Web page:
I also highly recommend USsoccer.com’s Behind the Crest series of videos, which features surprising behind-the-scenes access to the U.S. national team that you won’t find anywhere else.  One of the most recent videos gives a very interesting look at the whole team (during their recent Orlando training camp) listening over breakfast as Klinsmann announced which four guys were being cut from the squad.  There is also a well-done series profiling various U.S. national team members in the European cities where they play.  Great stuff!

What are your predictions for the U.S. v. Antigua/Barbuda match?

Brazil or Bust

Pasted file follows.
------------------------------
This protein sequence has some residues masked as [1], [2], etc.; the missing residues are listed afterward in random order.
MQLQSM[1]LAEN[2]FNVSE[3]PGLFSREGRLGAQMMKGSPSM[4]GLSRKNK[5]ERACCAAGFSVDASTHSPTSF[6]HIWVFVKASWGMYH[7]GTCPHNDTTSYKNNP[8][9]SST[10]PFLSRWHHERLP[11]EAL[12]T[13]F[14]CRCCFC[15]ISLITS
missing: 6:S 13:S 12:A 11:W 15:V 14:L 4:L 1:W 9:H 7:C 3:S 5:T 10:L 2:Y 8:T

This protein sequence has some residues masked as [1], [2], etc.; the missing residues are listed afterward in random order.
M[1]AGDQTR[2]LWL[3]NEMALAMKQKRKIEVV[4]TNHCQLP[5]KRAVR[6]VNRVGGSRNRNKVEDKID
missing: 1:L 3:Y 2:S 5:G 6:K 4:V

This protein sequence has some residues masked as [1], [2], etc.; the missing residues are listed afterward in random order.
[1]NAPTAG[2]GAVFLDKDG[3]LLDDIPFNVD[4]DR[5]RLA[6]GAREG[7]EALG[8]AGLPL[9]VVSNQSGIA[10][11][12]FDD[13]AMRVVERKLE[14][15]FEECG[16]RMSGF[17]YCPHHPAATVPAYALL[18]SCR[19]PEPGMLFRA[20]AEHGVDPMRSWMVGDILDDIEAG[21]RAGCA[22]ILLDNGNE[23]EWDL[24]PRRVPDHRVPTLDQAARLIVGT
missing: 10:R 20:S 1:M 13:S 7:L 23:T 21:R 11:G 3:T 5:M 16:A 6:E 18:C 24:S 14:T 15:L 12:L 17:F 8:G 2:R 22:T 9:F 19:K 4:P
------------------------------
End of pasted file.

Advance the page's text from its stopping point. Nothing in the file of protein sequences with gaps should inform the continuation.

World Cup 2014 starts tomorrow for the U.S.

The United States’ 5-1 rout of Scotland on May 26 already seems a long time ago thanks to the two matches with much different results that have happened since.  First there was the 4-1 loss to Brazil in Landover, Maryland on May 30, then the 0-0 draw with Canada in Toronto last Sunday.  I’ve had to remind myself that these are friendlies, mere tune-up matches designed to prep the team for imminent World Cup qualifying – otherwise the Brazil and Canada results could be rather depressing.